Abuja, Nigeria – On September 12, the United States Agency for International Development (USAID) successfully completed its five year activity aimed at boosting trade and investment in Nigeria. The USAID-funded Nigeria Expanded Trade and Transport (NEXTT) activity brought together private sector traders, processors, business service providers, and government entities to advance the trade facilitation goals of the Nigerian government. These efforts resulted in expanded trade in agricultural products and increased private sector access to investment capital.
NEXTT helped to develop non-oil exports by connecting foreign buyers with domestic small and medium enterprises, and helping them to obtain local and international food safety certifications. With this assistance, 100 Nigeria exporters were able to accrue over $70 million in exports of cashew nuts, honey, beans, plantains, and cassava products to international markets.
“Recent efforts to spur non-oil export oriented economic growth by a variety of stakeholders assures us that progress from this activity will be carried forward by Nigerian federal, state, and local authorities, civil society organizations, and private actors,” said Stephen Haykin, USAID/Nigeria Mission Director during the closeout event.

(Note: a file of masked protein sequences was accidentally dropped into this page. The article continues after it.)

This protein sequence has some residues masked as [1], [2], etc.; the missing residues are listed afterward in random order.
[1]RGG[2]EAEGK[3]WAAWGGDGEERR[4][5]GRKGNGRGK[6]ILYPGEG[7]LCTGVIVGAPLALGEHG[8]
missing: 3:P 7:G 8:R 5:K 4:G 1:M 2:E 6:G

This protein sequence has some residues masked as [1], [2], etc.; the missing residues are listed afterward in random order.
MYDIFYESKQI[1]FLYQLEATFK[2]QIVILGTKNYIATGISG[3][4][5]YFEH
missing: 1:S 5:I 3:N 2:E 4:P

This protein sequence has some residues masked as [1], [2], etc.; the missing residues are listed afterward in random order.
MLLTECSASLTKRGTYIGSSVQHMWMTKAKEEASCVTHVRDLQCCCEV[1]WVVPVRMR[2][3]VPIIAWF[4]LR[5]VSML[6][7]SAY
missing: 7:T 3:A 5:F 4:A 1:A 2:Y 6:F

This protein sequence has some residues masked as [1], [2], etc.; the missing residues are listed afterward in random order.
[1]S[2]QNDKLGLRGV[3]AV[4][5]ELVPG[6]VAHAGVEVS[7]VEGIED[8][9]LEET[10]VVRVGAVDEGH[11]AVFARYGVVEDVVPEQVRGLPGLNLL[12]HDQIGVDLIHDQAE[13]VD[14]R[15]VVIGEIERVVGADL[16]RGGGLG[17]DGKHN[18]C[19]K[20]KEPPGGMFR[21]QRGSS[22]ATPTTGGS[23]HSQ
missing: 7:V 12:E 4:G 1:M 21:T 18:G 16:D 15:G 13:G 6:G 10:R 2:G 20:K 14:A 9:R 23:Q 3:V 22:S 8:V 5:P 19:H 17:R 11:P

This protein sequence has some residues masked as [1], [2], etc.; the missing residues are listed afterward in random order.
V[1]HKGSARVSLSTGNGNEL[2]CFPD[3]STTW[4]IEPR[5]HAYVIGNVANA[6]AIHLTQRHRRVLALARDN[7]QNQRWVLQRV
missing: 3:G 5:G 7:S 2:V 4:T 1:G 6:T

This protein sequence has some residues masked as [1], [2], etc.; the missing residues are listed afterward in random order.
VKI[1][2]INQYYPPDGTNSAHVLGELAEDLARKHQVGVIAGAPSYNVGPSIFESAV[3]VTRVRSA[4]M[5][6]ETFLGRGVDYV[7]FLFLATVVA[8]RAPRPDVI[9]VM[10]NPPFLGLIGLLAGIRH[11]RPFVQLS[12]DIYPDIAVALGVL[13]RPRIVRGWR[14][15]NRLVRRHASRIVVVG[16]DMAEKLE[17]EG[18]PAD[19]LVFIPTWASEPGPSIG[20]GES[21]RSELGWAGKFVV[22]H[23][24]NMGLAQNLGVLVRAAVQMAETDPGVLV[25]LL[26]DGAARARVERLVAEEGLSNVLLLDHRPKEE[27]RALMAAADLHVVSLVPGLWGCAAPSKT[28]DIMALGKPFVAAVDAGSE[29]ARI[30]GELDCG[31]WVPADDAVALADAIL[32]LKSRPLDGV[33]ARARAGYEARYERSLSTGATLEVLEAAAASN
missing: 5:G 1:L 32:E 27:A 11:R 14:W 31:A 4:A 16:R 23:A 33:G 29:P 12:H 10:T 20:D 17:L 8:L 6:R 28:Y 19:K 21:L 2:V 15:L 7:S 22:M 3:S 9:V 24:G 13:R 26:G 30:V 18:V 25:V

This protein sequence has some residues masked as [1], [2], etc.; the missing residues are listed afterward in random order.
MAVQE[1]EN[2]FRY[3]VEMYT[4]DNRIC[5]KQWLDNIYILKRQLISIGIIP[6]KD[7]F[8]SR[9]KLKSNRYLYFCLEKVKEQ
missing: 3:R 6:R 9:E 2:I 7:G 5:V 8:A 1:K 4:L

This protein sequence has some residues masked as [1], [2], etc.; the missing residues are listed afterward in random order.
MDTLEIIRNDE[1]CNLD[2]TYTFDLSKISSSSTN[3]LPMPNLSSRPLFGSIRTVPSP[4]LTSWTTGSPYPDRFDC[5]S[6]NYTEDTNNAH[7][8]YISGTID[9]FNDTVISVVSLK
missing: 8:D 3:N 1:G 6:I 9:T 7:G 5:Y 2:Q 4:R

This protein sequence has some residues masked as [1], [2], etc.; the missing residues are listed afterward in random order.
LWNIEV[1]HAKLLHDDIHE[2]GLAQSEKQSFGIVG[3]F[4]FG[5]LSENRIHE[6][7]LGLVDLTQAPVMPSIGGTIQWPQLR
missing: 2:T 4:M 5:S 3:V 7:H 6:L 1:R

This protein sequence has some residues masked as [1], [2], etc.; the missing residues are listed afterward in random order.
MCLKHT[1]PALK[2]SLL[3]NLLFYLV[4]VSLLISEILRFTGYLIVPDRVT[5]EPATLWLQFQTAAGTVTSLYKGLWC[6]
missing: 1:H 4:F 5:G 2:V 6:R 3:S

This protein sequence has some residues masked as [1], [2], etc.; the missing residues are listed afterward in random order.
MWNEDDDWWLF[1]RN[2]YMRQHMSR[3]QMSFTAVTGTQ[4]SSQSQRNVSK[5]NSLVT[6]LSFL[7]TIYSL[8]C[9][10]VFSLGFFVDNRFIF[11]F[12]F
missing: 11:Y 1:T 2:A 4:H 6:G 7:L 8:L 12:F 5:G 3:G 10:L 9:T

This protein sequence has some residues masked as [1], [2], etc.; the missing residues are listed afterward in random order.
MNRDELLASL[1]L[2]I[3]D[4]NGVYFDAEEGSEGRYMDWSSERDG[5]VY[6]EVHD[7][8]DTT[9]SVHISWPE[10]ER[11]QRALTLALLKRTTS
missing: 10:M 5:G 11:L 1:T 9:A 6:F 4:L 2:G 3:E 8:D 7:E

NEXTT forged partnerships that promoted investments along the country’s main Lagos-Kano-Jibiya (LAKAJI) Corridor and facilitated $40 million in new agribusiness investments. It also helped the Nigeria Customs Service and the National Trade Facilitation Committee to address trade constraints like cargo clearance at the ports and moving goods from the port to the country’s interior.
NEXTT helped the Nigeria Trade Facilitation Committee ratify the World Trade Organization’s Trade Facilitation Agreement (TFA). When fully implemented, the TFA will streamline and reduce the cost and time to trade goods across Nigeria’s borders and make Nigeria’s import and export trade more competitive and efficient.